Much talk has been thrown around regarding the importance of diversity; however, as Dave McClure of 500 Startups noted, “There’s a soft bias towards doing things that are familiar.” In general, that means statistically more “white male nerds” get hired and receive funding “ — I think we are making progress,” Dave said, “Now it’s brown and yellow nerds that get funding.”
As a small startup, your first hire can make or break your team, and as teams grow, there is a natural tendency to bring on people who remind you of yourself. What are actual ways to make sure you are hiring a diverse team in backgrounds as well as skillsets?
I recently attended the Uber x Vettery Women in Tech event with Alexandra Wilkis Wilson (Co-Founder of Glamsquad, previously Co-Founder of Gilt), Sutian Dong (Partner at Female Founders Fund), Kate Shillo (Director at Galvanize Ventures), and Ana Mahoney (Uber General Manager). Here are my actionable takeaways from the event:
The core of your team will inevitably attract similar applicants. People are drawn to people who remind them of themselves. Sutian retells the story of two male co-founders, sons of immigrants who were adamant about ensuring diversity in hiring. Only when they took a company picture at the end of the year, did they realize there were no women in the picture — they had resort to pulling random women to stand in the picture. The lesson? It is difficult to “hire for diversity” when your core itself is not diverse. When people look for jobs and think about fit, they’re going to look at the current makeup of the team, and it’s easier to ensure there is diversity early on when there are five people rather than when there are 50.
Actionable tip: Adding in a simple sentence at the end of job descriptions that underscores your commitment to diversity, e.g. “we encourage people of all backgrounds, and all experiences to apply,” will change the makeup of applicants.
The bar raiser is an objective party that does not work for the company and is tasked to ask the questions that the hiring team doesn’t think to ask in order to prevent assumptions or biases that otherwise might be overlooked. The bar raiser should effectively moderate interview debriefs, making sure all concerns are aired and be able to candidly say, “Here are the criteria we have for hiring, here is what we have, and here is what we’re missing.” At Uber, Anna stresses, “We hire for teams, and when you have a diverse group of people as part of that process, then you naturally attract diverse applicants, and that mindset is reflected in those we hire.”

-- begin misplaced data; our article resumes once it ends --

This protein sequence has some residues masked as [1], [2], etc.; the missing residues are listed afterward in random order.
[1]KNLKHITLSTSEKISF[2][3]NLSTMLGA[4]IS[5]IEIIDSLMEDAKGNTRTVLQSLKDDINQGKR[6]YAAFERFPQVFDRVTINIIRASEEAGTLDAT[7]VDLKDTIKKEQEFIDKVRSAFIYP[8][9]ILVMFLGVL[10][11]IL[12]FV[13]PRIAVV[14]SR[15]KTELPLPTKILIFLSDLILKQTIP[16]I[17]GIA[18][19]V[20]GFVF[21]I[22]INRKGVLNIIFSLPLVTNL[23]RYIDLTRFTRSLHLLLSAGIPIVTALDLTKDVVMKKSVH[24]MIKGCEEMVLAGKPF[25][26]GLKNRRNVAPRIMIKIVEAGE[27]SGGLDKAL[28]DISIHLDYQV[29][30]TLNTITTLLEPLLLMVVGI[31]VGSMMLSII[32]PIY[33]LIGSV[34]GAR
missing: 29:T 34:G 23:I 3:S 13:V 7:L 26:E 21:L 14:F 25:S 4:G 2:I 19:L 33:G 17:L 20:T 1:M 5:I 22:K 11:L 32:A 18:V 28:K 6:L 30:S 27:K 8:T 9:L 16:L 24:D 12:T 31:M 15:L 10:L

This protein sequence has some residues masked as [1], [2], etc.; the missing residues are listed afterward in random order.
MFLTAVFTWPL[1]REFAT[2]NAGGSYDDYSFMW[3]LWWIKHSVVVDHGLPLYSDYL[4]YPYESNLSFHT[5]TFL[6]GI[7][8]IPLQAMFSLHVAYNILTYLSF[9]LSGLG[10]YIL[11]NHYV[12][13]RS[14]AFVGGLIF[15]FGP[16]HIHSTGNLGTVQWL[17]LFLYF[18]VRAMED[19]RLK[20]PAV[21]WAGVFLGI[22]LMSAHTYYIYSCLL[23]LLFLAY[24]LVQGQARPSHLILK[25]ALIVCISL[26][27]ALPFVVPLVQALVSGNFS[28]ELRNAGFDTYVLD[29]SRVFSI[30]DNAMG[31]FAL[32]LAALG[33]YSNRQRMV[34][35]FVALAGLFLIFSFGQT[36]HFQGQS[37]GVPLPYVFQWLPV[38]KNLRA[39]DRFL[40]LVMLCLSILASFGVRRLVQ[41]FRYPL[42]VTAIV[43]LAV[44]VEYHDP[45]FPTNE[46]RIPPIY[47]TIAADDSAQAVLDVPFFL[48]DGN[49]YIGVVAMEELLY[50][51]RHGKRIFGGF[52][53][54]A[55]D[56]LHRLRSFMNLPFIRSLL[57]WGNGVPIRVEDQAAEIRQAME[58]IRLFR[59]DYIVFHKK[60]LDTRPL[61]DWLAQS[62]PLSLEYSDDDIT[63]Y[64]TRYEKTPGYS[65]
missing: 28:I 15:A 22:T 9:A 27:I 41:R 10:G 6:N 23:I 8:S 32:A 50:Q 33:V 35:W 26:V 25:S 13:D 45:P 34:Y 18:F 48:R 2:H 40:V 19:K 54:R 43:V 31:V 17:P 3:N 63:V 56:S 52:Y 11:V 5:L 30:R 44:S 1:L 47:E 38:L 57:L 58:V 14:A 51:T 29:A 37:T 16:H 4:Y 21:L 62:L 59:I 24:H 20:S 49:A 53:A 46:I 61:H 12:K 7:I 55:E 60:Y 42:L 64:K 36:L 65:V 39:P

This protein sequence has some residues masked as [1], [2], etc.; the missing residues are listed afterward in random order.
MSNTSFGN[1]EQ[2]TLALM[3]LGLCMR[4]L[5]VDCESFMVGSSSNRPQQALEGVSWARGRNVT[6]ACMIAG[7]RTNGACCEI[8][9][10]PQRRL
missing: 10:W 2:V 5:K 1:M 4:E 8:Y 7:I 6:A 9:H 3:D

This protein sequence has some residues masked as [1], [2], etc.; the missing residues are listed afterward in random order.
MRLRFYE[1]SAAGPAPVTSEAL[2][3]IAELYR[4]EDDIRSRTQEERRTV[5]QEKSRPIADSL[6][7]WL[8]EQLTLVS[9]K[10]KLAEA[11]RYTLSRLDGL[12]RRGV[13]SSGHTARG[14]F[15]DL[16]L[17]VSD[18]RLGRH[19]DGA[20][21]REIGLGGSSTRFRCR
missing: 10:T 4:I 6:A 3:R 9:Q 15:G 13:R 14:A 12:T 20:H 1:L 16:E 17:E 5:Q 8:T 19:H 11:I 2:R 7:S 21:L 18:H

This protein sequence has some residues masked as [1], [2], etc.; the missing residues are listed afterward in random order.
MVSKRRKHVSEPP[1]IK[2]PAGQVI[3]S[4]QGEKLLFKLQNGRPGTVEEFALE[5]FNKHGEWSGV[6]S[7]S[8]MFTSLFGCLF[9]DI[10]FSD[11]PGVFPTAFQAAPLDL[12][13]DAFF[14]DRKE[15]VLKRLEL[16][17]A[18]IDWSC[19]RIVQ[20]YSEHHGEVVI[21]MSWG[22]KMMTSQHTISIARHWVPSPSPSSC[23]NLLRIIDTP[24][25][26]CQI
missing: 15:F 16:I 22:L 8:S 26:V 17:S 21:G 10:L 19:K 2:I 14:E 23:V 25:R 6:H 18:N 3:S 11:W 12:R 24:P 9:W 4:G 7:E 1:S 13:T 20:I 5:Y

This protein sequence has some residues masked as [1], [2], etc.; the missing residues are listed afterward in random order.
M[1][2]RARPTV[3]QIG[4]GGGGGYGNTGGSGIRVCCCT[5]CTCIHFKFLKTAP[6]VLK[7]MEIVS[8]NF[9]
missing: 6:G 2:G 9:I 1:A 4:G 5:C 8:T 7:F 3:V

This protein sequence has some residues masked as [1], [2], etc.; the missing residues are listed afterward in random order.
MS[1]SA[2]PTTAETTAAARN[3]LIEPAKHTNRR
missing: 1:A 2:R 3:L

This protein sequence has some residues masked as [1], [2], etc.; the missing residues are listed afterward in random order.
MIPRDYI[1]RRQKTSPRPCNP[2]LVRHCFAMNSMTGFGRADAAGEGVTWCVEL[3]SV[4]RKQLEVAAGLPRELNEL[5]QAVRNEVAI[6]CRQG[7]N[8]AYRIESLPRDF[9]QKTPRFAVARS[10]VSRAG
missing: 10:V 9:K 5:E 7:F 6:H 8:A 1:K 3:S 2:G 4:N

Early on at Gilt, Alexandra brought on an executive coach to build out a highly functional team. At the time a team of seven, they used the Myers Briggs test to assess their profiles. The result? When all team members were mapped out on 16 quadrants, they discovered they were all very similar in how they thought and how they processed information. It’s human tendency to hire people that remind you of yourself, and entrepreneurs tend to be “idea people, glass half-full optimists. Make sure to balance this out with others who are are analytical, realistic, and metrics-driven. “It’s important to think about diversity not only in how people look, but also in how they think.”
There’s a natural inclination to ask about someone’s past work experiences. However, at Uber, they test for skills first by administering real life case studies that reflect what you would actually be working on in the role. If you’ve enjoyed doing those assignments — whether that’s structuring a marketing campaign, writing a blog post, organizing operational flow — then both sides actually get a sense of if you would thrive in that role. If you’re on the hiring side, ask these questions: “Are they structured in their thinking? Are they articulate? Are they creative? Can they pick up on a hint and build upon it?” Ask questions about a puzzle you are trying to figure out, and see how they analyze the pieces.
Think you’ve found your dream candidate? Make sure you don’t overlook reference checks. To make sure you are unbiased in hiring, Sutian recommends having your company’s board members meet any executive team hires. Reference check who they’ve worked with before, even check with people on LinkedIn that you are mutually connected with. One challenging question that Alexandra always asks references is “What’s the worst thing you can say about this person?” References tend to err on reviewing candidates positively, but this question can shed light on potential red flags such as, “x tends to be impatient and had some difficulty working in our small team.” Kate encourages people to “check [the candidate’s] credit, especially if they’re managing your money.”
Make sure that if it is a priority, you are clear about that during your interactions with the candidate. If you fundamentally don’t know what your reasoning is behind supporting diversity, then take the time learn the facts, read the stories, and analyze different viewpoints, so you can formulate an opinion that aligns with your values and beliefs. The worst thing you can do is to say you are committed to diversity and not be able to articulate why it’s important to you. When you share your reasoning, cite a story that makes you believe that improving diversity is important. People can smell inauthenticity and that’s the last thing you want to project to a potential hire.
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